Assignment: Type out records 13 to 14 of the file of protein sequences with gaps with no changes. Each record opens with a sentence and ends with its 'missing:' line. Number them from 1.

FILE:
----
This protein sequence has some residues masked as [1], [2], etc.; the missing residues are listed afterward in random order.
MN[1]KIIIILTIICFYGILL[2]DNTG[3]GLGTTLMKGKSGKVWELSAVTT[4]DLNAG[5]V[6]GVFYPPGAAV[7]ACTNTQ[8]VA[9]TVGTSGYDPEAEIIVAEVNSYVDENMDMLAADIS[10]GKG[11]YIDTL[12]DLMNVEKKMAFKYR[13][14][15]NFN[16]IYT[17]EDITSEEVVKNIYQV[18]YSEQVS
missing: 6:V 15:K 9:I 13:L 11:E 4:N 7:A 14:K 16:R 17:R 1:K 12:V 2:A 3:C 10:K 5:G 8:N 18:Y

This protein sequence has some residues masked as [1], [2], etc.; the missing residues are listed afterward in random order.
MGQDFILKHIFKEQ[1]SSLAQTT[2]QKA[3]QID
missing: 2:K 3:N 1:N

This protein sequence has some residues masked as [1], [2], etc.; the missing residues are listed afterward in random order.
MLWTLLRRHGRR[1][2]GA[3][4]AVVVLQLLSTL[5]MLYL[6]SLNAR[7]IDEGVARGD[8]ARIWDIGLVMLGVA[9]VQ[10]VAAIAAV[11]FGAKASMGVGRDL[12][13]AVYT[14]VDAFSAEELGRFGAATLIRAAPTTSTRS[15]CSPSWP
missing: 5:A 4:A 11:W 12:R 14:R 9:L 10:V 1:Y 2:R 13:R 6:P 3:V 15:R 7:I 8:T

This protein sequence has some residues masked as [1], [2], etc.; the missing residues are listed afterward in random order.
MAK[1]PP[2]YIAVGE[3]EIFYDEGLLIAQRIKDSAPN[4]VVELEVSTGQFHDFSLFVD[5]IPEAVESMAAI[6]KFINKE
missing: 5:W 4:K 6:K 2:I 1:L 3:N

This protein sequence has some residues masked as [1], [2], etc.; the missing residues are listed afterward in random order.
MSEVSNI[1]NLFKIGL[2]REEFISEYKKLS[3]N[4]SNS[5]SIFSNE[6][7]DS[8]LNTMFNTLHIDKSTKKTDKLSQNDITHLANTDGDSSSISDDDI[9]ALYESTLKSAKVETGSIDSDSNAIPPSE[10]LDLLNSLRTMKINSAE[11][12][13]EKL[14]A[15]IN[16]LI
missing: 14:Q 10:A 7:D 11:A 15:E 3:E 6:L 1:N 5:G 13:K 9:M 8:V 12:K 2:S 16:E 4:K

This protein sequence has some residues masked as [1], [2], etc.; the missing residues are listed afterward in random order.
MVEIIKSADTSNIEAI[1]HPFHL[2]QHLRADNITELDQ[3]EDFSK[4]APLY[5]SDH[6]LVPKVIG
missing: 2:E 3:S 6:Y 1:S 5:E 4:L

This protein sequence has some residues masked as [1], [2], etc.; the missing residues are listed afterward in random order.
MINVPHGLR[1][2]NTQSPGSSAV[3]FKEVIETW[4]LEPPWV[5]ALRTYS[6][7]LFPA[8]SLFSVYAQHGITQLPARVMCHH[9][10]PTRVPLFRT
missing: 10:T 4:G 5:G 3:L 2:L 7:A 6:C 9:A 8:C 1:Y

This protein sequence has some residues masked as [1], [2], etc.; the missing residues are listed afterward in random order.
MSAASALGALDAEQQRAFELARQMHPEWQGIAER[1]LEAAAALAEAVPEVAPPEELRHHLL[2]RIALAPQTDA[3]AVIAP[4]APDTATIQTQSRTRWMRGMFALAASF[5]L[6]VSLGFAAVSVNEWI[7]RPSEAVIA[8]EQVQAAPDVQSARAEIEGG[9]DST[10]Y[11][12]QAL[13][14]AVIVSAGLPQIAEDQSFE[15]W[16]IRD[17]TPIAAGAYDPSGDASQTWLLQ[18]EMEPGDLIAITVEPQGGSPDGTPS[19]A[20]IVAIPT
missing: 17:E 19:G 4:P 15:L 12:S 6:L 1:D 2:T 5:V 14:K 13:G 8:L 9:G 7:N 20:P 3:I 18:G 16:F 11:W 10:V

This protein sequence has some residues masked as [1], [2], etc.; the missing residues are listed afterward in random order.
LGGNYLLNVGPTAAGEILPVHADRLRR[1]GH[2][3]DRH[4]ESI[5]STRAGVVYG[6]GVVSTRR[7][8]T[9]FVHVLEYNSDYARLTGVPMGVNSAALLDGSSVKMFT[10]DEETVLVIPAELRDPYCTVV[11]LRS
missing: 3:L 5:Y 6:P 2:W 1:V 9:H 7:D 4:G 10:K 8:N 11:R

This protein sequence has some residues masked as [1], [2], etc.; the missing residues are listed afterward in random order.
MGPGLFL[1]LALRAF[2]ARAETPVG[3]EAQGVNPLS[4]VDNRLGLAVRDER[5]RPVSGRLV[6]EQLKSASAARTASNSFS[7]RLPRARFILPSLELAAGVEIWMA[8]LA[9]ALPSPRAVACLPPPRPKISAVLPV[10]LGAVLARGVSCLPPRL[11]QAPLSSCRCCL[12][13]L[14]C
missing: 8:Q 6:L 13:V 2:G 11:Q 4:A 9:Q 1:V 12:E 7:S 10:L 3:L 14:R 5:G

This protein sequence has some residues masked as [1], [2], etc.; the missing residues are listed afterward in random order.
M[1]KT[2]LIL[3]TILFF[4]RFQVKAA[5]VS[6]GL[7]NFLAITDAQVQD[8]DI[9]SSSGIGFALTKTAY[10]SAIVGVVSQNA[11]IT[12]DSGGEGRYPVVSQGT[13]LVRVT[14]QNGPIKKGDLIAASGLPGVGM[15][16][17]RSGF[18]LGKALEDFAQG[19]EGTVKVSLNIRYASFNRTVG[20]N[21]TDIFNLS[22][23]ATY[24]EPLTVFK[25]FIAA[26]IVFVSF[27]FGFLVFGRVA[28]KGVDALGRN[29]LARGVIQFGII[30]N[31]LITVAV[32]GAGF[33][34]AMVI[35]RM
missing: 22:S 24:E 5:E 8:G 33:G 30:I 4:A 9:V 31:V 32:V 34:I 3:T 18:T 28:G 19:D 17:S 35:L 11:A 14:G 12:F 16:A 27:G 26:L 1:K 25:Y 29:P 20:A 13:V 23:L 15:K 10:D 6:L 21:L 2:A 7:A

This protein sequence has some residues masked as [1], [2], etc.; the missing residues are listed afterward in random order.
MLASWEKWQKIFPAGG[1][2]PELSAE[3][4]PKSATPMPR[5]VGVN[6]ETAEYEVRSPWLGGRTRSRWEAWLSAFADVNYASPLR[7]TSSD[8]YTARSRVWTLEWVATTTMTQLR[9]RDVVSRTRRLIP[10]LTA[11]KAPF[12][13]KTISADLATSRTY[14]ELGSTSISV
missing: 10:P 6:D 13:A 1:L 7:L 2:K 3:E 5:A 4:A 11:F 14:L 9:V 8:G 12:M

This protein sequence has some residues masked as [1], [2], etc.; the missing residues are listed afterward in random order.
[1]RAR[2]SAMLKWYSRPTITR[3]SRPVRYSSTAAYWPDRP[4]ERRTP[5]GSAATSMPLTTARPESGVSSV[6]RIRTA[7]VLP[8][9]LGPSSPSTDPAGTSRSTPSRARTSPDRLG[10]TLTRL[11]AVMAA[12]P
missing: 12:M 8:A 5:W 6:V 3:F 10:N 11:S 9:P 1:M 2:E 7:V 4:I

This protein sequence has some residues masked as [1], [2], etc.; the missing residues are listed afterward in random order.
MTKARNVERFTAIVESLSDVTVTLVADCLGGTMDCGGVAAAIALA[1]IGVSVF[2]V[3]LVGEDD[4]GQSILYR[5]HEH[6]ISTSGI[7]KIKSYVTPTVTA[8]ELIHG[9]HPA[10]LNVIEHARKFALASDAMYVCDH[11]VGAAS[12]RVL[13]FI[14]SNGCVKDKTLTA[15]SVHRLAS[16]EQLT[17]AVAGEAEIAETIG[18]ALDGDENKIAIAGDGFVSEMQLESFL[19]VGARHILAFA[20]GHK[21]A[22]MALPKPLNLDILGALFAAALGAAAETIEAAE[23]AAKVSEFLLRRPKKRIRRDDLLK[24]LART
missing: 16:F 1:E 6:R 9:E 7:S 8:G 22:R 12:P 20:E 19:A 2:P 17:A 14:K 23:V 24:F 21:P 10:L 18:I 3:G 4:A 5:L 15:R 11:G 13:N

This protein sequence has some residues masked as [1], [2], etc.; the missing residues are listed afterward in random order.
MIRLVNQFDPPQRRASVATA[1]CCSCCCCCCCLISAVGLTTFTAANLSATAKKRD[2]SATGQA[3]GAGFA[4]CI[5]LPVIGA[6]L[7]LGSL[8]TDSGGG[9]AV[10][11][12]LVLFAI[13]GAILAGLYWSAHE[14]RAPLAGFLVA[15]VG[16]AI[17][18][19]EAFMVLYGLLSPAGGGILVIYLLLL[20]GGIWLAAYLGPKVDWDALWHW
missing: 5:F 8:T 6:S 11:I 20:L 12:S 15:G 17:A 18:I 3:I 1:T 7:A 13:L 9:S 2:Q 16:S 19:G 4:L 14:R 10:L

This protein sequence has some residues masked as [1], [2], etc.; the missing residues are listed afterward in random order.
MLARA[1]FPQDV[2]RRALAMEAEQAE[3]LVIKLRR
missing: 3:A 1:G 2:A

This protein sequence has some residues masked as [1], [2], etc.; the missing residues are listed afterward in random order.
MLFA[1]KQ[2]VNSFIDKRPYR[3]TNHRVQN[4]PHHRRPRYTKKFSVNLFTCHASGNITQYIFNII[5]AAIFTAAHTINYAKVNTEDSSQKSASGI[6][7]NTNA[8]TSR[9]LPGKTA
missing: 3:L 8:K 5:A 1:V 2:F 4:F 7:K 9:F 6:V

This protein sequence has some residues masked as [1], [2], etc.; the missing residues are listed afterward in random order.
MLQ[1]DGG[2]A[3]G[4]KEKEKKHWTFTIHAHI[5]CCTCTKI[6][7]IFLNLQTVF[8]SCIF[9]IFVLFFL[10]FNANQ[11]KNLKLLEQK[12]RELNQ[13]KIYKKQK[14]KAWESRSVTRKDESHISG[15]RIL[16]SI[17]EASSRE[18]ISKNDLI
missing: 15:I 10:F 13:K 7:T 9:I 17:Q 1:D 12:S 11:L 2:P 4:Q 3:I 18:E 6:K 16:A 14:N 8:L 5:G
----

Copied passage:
This protein sequence has some residues masked as [1], [2], etc.; the missing residues are listed afterward in random order.
[1]RAR[2]SAMLKWYSRPTITR[3]SRPVRYSSTAAYWPDRP[4]ERRTP[5]GSAATSMPLTTARPESGVSSV[6]RIRTA[7]VLP[8][9]LGPSSPSTDPAGTSRSTPSRARTSPDRLG[10]TLTRL[11]AVMAA[12]P
missing: 12:M 8:A 5:W 6:V 3:F 10:N 11:S 9:P 1:M 2:E 7:V 4:I

This protein sequence has some residues masked as [1], [2], etc.; the missing residues are listed afterward in random order.
MTKARNVERFTAIVESLSDVTVTLVADCLGGTMDCGGVAAAIALA[1]IGVSVF[2]V[3]LVGEDD[4]GQSILYR[5]HEH[6]ISTSGI[7]KIKSYVTPTVTA[8]ELIHG[9]HPA[10]LNVIEHARKFALASDAMYVCDH[11]VGAAS[12]RVL[13]FI[14]SNGCVKDKTLTA[15]SVHRLAS[16]EQLT[17]AVAGEAEIAETIG[18]ALDGDENKIAIAGDGFVSEMQLESFL[19]VGARHILAFA[20]GHK[21]A[22]MALPKPLNLDILGALFAAALGAAAETIEAAE[23]AAKVSEFLLRRPKKRIRRDDLLK[24]LART
missing: 16:F 1:E 6:R 9:E 7:S 8:G 22:R 12:P 20:E 19:A 2:P 17:A 14:K 23:V 24:F 21:P 10:L 18:I 3:G 4:A 5:L 15:R 11:G 13:N